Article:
Adam Bloom was there, too, confident in his charge of helping enforce neighborhood rules as the ‘pool chair’ of the Glenridge Homeowners Association. He asked Abhulimen to show identification to prove she belonged. Then he called the police.
And the four of them — two officers, Abhulimen and Bloom — stood outside the pool gate, unsure how the latest incident of police response to public blackness would unfold.
Police had already arrived when Abhulimen began filming the incident in a video she later posted to Facebook under a profile listed as Jasmine Edwards. At the beginning, she tells officers that Bloom walked past other residents at the pool to single her out.
“Nobody else was asked for their ID. I feel this is racial profiling,” Abhulimen says in the video. “I am the only black person here with my son in the pool.”
Bloom’s attorney, John Vermitsky, said in a statement provided to The Washington Post that the pool chair was doing his job by enforcing the rules and has since suffered from the backlash to the video. Sonoco, a South Carolina-based packaging company, said Bloom “is no longer employed by the Company in any respect.” The Glenridge Homeowners Association also accepted Bloom’s resignation.
According to the Winston-Salem Journal, Abhulimen’s attorney Eric Ellison released a statement Friday, declaring the incident a “traumatizing” act of racial profiling. Ellison said that Abhulimen wants to “resolve this in a private manner” with the homeowner’s association so that “similar incidents do not occur in the future.” Ellison’s office did not return a request for the full statement.
The incident unfolded in a leafy, exclusive neighborhood in northwest Winston-Salem. A massive four-bedroom home for sale on Bloom’s street is listed on the real estate website Zillow for more than $400,000. “Great sense of community and perfect for families,” the listing says.
In the video, Abhulimen presses for any regulation to justify Bloom’s call to police — namely, that ID must be carried in a swimsuit. Bloom, keeper of swimming pool regulations, is unable to point to posted regulations that suggest the rule.
A sign on the wall says residents and their guests were allowed and must sign in, but Bloom was unsure if there was a lifeguard on duty to accept sign ins, given the holiday.
But like the black boy mowing a lawn, black men waiting at Starbucks, three black women renting an Airbnb, the black man conducting real estate business, a black woman falling asleep in a Yale common room, and others, Abhulimen was on the receiving end of a burden of proof of belonging that they all say was tailor-made for them because of their race.
So Bloom had a solution. The pool had a key-card entry. Could she prove she had one?
Of course, Abhulimen says. She is in the pool in the first place.
“Am I going to jump over the fence? I’m with a baby,” Abhulimen scoffs. “Am I going to throw the baby over?” She produces the key for the officer. The door clicks open.
The officer is satisfied. “I apologize for the time and the altercation that occurred, okay?” the officer tells Abhulimen. She apologizes for the time the officers spent there.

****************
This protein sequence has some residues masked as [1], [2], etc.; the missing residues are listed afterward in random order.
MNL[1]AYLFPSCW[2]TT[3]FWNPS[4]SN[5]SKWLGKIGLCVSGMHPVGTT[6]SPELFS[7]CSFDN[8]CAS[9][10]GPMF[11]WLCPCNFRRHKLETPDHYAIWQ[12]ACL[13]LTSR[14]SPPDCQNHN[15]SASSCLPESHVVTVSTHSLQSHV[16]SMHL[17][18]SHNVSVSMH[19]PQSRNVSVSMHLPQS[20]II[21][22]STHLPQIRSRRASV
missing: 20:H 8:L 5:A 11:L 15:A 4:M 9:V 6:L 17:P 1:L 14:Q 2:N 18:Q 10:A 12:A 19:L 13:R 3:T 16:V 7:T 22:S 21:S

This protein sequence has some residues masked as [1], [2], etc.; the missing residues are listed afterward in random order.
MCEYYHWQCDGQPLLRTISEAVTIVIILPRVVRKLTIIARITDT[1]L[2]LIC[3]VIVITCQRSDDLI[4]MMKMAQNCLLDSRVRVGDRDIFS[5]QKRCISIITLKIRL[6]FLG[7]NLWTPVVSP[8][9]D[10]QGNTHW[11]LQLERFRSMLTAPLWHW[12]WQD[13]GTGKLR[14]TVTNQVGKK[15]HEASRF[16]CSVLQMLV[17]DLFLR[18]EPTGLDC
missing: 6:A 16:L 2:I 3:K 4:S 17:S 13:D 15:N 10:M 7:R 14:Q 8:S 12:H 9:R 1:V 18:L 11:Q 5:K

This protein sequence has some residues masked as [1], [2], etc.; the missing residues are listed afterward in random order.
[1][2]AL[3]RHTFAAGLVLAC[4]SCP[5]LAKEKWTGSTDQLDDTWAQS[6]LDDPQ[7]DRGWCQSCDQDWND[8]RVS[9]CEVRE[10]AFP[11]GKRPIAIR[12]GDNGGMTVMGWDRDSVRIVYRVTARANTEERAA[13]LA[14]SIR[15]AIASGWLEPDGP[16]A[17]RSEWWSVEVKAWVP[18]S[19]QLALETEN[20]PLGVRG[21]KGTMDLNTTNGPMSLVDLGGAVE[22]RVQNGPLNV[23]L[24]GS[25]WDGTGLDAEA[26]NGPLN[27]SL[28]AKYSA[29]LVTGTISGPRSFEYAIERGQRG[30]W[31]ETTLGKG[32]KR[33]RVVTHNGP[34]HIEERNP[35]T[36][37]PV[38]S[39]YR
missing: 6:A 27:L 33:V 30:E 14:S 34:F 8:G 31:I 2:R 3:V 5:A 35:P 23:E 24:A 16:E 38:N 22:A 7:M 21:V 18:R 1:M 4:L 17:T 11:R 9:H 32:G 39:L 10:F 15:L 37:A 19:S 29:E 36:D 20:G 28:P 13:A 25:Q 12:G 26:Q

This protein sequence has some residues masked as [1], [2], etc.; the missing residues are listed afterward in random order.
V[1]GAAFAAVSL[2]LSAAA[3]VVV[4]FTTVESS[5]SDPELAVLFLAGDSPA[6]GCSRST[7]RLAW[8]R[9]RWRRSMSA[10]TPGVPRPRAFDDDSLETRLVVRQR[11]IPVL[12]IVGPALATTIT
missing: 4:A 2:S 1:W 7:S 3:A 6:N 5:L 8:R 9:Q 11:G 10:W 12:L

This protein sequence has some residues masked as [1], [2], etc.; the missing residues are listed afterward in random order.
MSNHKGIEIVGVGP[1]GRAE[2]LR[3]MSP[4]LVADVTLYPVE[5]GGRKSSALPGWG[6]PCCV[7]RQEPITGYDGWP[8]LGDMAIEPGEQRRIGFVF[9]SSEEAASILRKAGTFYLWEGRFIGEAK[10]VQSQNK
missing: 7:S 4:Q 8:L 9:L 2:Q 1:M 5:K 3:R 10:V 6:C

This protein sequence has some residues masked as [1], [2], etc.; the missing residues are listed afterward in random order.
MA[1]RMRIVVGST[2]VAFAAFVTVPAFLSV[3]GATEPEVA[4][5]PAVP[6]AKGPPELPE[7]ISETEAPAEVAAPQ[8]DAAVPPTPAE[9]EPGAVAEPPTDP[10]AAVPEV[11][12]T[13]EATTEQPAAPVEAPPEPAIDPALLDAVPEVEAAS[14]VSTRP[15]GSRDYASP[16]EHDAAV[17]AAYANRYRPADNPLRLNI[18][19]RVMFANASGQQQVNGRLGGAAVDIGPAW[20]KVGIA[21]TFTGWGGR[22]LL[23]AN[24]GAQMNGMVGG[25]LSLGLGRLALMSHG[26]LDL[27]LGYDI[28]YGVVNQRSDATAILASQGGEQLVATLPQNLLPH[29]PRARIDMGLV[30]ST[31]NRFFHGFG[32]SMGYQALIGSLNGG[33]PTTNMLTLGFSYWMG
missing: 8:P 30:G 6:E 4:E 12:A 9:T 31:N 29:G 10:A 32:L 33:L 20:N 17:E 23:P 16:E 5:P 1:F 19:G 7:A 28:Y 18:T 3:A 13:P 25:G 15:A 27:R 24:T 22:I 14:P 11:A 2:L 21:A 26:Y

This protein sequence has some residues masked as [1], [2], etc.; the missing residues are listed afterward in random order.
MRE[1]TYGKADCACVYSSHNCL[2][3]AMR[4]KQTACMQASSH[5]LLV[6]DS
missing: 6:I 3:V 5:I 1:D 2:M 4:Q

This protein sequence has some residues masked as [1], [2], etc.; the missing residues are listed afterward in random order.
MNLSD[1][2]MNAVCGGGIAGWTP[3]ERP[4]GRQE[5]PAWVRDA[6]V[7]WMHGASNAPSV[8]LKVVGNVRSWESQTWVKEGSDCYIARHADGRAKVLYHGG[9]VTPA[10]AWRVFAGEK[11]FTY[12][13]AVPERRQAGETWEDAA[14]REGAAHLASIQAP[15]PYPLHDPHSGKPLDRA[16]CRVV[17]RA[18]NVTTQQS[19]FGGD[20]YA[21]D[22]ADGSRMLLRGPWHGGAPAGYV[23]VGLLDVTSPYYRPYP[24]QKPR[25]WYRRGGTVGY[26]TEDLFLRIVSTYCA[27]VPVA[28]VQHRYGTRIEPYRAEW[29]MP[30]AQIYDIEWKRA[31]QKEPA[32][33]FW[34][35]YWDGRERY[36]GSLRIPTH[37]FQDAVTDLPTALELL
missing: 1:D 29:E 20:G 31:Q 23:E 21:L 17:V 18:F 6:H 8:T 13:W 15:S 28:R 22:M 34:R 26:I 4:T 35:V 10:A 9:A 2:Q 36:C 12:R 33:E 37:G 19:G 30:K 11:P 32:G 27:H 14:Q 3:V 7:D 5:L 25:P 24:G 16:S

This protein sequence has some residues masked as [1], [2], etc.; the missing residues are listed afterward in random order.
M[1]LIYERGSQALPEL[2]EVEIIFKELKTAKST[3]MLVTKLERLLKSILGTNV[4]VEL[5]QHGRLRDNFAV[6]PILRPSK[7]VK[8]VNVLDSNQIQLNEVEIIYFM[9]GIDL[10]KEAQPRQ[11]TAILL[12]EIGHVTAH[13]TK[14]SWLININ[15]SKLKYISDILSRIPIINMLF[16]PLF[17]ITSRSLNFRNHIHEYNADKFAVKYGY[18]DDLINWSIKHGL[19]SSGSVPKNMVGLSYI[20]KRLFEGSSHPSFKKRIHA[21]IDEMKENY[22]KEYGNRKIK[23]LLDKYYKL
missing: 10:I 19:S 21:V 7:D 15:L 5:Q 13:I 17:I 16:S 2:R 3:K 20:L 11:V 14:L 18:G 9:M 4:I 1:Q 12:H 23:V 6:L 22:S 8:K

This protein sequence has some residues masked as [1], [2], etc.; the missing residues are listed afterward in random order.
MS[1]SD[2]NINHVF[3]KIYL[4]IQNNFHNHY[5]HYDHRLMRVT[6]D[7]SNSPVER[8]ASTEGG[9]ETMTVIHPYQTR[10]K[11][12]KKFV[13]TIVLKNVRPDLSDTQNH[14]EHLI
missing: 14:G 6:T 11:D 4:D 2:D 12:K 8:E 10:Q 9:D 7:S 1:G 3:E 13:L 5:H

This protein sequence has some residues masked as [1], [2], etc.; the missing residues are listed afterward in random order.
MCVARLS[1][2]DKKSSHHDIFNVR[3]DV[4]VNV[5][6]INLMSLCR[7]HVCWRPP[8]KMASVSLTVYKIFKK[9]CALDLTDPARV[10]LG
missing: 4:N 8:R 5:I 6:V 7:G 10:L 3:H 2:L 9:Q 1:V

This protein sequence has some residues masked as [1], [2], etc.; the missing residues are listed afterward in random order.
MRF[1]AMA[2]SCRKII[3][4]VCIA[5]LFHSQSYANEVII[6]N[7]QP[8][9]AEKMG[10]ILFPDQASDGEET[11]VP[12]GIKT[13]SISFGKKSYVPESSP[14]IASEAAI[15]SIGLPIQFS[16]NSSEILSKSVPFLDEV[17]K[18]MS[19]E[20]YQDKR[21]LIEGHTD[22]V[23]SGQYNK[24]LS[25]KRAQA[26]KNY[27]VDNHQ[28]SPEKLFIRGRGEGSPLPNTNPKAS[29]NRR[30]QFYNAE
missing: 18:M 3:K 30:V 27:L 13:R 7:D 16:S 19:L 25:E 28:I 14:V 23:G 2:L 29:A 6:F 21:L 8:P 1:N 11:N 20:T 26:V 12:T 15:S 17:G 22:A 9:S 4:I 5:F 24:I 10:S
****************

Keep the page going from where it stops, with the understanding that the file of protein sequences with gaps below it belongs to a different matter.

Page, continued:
Bloom, however, is not satisfied. “A form of ID would have been helpful to validate,” he says to the officer.
“It would be nice if you apologized,” Abhulimen shoots back.
The officer went over the same territory — that a key card was good enough for him.
“They kind of make their way around sometimes . . . but that’s good enough for me today,” Bloom says.
“Do you want to apologize, Adam, for what you did?” Abhulimen asks. Bloom said providing the address would have been “fine,” but he ignores the calls for an apology.
Vermitsky, the attorney, alleges in the statement that his client got involved when a female board member, who is not named, approached Bloom saying Abhulimen was not familiar to her, and had allegedly given an address on “a road in the neighborhood where houses were not yet built.”
Because Bloom could not reference the sign-in sheet, he approached Abhulimen, the statement says, and was given what turned out to be her correct address. The ID request, the attorney alleges, was to square the discrepancy in addresses.
Vermitsky said Bloom has removed swimmers from the pool for not having valid membership four times per season over seven years, and those removed have been of varying ages and races. The statement also condemns racism as “abhorrent, wrong and [having] no place in a free country.”
The attorney called the video incomplete and misleading, and said Bloom has received death threats and has relocated his wife and three children to a “safe location.”
The Glenridge Homeowners Association said Thursday in a statement provided to The Post that it accepted Bloom’s resignation as pool chair and board member, effective immediately.
“We sincerely regret that an incident occurred yesterday at our community pool that left neighbors feeling racially profiled,” the association said in its statement.
“In confronting and calling the police on one of our neighbors, the pool chair escalated a situation in a way that does not reflect the inclusive values Glenridge seeks to uphold as a community.”
The association added that it would reinstate the sign-in sheet and ensure policies were consistent for all residents.
Vermitsky told the Winston-Salem Journal that Bloom’s resignation did not confirm any wrongdoing.
“I think the situation is unfortunate that conclusions are being reached by people who have seen a 46-second video of their interaction,” Vermitsky told the paper. “He called the police to make sure that the interaction didn’t escalate.”
But Karam Gulkham, a lifeguard manager at the pool, told the Journal that Bloom’s reasoning to involve police, or even to doubt Abhulimen belonged in the pool all the way to the end, was not so clear.
“Apparently it was not enough for him,” Gulkham told the paper. “I don’t know why he felt it wasn’t enough.”